Assessment of risk factors for coronary heart disease in vascular medicine: long-term experience and a personal view from the laboratory.
SourceSeminars in Vascular Medicine, 4, 1, (2004), pp. 23-29
Article / Letter to editor
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Seminars in Vascular Medicine
SubjectUMCN 2.2: Vascular medicine and diabetes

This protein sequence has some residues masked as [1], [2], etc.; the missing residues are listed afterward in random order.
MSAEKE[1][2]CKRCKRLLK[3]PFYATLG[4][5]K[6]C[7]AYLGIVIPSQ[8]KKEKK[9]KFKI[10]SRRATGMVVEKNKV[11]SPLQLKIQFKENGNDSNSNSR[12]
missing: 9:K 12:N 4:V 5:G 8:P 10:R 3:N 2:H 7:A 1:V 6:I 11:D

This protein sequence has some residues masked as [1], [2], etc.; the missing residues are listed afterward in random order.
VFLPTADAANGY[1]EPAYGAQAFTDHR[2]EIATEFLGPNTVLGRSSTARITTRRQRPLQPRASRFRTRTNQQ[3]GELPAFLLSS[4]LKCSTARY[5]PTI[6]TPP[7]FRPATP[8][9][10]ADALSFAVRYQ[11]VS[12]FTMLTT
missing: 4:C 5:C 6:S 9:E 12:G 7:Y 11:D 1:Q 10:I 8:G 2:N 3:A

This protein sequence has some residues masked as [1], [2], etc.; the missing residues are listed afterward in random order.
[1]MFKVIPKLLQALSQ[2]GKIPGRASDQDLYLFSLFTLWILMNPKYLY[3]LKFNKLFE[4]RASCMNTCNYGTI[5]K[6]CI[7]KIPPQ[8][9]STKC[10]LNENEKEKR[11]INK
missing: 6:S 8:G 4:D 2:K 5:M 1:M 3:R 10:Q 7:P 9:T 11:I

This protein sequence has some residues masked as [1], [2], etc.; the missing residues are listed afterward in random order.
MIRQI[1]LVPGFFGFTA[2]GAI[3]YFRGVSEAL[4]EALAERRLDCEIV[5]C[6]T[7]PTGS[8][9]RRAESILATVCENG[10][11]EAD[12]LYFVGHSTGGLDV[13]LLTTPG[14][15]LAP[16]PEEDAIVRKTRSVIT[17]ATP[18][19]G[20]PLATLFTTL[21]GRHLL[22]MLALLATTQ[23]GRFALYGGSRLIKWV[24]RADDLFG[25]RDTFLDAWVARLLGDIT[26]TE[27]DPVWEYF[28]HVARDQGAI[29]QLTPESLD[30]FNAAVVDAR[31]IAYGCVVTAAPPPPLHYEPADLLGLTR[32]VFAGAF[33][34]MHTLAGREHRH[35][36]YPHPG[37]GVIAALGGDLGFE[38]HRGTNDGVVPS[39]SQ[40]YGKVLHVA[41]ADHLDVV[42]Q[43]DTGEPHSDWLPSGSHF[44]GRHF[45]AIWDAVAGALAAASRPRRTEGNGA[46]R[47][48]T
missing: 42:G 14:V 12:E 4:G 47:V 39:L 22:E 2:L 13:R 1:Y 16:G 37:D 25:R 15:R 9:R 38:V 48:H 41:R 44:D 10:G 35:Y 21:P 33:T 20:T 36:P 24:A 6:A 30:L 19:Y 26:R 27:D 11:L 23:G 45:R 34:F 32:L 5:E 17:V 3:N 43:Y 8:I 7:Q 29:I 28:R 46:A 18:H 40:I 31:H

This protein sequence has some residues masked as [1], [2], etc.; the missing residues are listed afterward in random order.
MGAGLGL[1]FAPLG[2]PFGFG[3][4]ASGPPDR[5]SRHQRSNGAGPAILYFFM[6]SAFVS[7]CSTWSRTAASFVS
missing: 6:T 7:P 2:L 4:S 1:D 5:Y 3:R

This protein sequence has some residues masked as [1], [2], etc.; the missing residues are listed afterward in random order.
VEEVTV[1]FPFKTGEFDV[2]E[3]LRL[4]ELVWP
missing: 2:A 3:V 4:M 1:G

Physicians should be properly informed of the clinical chemistry diagnostic potential for the diagnosis and classification of hyper- and dyslipidemias by laboratory determinations of lipids, lipoproteins, and apolipoproteins. New analytes are regularly found to be relevant for screening and risk estimation for coronary artery disease in vascular medicine. These analytes can be distinguished between parameters working on the long-term or working acutely. However, in times of restricted laboratory budgets, it is not always possible to add the new analyte to the routine diagnostic supply without having answered the question of whether the new analyte indeed adds to the chronic or acute risk estimation power presently available. This is relevant for homocysteine and for C-reactive protein (CRP). Both parameters appear to be interrelated to most common cardiovascular risk factors supposed to promote atherosclerosis and to ultimately provoke cardiovascular disease, and in fact are not independent. The latter certainly has added value in acute situations. With regard to the chronic risk estimators, it must be concluded that there is a multifactorial influence, with an important contribution made by social and lifestyle factors. This review draws attention to the multifactorial aspects of coronary heart disease, risk profiling using computer programs, socioeconomic factors, and implementation problems of interventions.
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